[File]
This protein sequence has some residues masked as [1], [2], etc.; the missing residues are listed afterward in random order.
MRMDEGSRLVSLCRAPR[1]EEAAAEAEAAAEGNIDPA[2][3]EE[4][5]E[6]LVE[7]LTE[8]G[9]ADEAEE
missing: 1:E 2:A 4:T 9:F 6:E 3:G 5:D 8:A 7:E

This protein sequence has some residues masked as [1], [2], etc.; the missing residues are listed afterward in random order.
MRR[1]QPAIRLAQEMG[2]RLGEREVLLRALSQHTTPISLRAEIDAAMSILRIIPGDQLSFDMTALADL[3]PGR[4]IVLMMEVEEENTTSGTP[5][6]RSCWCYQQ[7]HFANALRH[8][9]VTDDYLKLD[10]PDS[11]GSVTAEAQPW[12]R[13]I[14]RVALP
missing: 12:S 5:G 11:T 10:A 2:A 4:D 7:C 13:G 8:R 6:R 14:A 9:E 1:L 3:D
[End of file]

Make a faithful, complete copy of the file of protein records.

This protein sequence has some residues masked as [1], [2], etc.; the missing residues are listed afterward in random order.
MRMDEGSRLVSLCRAPR[1]EEAAAEAEAAAEGNIDPA[2][3]EE[4][5]E[6]LVE[7]LTE[8]G[9]ADEAEE
missing: 1:E 2:A 4:T 9:F 6:E 3:G 5:D 8:A 7:E

This protein sequence has some residues masked as [1], [2], etc.; the missing residues are listed afterward in random order.
MRR[1]QPAIRLAQEMG[2]RLGEREVLLRALSQHTTPISLRAEIDAAMSILRIIPGDQLSFDMTALADL[3]PGR[4]IVLMMEVEEENTTSGTP[5][6]RSCWCYQQ[7]HFANALRH[8][9]VTDDYLKLD[10]PDS[11]GSVTAEAQPW[12]R[13]I[14]RVALP
missing: 12:S 5:G 11:T 10:A 2:A 4:D 7:C 13:G 8:R 6:R 14:A 9:E 1:L 3:D